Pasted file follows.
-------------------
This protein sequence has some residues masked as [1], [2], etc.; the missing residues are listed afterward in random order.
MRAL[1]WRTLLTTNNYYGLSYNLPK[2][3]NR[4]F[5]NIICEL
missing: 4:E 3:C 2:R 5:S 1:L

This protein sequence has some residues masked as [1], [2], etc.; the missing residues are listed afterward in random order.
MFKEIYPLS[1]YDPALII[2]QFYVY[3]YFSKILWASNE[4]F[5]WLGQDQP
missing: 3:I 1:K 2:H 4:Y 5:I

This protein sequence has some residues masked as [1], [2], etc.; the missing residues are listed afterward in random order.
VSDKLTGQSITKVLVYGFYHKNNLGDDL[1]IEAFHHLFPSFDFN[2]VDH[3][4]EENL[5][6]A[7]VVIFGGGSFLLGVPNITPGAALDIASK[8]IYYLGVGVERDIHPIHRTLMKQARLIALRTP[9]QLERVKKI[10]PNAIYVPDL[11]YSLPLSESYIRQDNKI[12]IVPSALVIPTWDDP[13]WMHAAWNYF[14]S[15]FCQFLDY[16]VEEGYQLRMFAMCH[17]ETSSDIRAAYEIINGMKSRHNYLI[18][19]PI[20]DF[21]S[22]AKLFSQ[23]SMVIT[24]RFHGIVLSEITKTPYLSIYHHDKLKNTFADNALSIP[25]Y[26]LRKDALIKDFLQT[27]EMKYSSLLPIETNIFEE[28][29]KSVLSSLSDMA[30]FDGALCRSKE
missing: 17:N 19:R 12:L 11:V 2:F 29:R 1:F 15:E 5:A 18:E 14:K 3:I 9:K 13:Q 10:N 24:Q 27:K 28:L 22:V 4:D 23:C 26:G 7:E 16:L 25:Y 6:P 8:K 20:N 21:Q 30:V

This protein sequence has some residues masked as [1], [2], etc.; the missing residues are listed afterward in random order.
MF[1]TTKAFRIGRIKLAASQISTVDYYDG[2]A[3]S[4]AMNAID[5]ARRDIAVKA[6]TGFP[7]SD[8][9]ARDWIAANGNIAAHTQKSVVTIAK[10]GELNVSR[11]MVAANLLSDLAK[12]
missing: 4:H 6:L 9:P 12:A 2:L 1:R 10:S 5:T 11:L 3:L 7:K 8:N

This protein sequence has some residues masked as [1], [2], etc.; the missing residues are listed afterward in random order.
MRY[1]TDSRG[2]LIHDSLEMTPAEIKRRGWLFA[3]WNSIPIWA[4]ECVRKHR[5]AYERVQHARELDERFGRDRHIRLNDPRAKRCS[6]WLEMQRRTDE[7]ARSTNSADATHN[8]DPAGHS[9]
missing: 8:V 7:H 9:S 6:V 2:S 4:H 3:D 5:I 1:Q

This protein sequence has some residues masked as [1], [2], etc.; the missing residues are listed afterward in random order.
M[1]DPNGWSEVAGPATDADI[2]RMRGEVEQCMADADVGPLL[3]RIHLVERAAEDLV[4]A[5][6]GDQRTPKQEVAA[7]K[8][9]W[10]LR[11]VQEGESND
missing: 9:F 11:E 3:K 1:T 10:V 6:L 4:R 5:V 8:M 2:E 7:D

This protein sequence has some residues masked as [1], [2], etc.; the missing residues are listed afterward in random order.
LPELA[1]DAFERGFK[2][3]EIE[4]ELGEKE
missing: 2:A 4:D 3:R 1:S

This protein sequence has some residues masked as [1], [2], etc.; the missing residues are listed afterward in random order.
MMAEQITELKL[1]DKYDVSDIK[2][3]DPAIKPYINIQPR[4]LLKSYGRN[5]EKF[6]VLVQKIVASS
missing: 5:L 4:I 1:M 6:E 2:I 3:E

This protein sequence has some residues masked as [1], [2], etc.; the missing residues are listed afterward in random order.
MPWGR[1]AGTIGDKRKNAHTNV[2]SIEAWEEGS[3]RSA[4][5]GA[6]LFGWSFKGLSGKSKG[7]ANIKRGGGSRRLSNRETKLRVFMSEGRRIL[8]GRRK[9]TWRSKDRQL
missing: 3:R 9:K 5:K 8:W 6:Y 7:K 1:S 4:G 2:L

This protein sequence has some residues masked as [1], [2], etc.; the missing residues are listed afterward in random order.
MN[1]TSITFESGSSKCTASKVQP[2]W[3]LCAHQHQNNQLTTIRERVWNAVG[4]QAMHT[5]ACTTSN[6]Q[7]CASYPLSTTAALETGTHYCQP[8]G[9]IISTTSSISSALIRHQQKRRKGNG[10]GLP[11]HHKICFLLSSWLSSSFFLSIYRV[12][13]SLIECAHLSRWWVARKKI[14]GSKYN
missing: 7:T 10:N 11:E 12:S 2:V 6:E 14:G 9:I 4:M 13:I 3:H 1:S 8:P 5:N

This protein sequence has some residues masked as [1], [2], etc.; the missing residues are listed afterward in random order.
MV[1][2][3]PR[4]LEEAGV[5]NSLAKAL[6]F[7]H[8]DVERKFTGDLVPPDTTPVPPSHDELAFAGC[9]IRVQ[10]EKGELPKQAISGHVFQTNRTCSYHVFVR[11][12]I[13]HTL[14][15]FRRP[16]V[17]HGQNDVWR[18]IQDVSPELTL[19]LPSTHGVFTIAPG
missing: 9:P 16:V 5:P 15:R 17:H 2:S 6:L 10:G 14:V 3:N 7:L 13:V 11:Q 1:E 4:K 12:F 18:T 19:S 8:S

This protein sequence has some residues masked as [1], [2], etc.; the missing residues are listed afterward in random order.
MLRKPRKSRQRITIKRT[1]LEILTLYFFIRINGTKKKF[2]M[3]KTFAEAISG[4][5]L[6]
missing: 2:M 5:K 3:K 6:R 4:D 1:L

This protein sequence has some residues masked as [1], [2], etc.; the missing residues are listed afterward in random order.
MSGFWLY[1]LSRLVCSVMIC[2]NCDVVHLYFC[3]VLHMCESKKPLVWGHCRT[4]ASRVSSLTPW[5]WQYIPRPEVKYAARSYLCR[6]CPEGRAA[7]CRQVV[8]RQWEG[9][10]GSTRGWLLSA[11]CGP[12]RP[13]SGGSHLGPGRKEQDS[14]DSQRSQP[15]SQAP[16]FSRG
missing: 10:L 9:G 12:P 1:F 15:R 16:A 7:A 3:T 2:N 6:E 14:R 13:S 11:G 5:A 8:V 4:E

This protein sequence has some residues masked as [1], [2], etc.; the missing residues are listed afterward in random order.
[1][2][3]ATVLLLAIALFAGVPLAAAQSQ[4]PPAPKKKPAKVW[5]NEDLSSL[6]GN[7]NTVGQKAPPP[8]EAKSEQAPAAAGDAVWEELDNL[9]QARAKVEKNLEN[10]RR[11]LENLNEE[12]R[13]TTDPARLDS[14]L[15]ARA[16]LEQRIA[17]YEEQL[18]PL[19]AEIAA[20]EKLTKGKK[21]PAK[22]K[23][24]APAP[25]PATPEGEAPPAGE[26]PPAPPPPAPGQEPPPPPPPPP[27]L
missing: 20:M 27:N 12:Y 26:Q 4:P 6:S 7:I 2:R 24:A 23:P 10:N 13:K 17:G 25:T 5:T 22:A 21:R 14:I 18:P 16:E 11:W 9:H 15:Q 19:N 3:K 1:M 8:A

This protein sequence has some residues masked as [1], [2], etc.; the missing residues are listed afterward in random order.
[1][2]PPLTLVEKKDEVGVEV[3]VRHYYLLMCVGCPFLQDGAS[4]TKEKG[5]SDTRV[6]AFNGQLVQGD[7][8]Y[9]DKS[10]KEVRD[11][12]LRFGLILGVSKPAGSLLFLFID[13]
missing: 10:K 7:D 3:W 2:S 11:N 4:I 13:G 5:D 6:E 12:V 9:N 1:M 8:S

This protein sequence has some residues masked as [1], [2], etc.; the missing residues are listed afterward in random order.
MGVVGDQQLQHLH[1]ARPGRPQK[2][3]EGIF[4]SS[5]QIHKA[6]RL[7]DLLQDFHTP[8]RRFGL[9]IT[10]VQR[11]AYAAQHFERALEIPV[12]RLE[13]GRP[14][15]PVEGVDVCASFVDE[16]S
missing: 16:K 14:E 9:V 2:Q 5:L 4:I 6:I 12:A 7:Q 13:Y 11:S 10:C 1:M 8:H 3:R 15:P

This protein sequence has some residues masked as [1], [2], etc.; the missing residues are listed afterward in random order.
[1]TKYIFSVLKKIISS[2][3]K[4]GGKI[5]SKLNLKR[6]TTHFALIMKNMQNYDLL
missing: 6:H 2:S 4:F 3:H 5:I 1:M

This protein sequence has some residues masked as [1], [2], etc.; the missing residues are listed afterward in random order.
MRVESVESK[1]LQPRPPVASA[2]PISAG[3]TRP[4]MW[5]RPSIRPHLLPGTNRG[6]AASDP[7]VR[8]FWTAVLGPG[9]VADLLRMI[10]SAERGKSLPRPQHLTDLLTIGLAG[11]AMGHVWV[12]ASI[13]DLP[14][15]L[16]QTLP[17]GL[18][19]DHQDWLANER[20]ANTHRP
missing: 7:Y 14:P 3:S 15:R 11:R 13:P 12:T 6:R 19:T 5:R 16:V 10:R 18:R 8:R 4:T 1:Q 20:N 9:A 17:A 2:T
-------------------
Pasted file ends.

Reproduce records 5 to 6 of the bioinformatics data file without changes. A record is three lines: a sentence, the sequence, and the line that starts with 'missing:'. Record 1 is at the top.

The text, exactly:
This protein sequence has some residues masked as [1], [2], etc.; the missing residues are listed afterward in random order.
MRY[1]TDSRG[2]LIHDSLEMTPAEIKRRGWLFA[3]WNSIPIWA[4]ECVRKHR[5]AYERVQHARELDERFGRDRHIRLNDPRAKRCS[6]WLEMQRRTDE[7]ARSTNSADATHN[8]DPAGHS[9]
missing: 8:V 7:H 9:S 6:V 2:S 4:H 3:D 5:I 1:Q

This protein sequence has some residues masked as [1], [2], etc.; the missing residues are listed afterward in random order.
M[1]DPNGWSEVAGPATDADI[2]RMRGEVEQCMADADVGPLL[3]RIHLVERAAEDLV[4]A[5][6]GDQRTPKQEVAA[7]K[8][9]W[10]LR[11]VQEGESND
missing: 9:F 11:E 3:K 1:T 10:V 6:L 4:R 5:V 8:M 2:E 7:D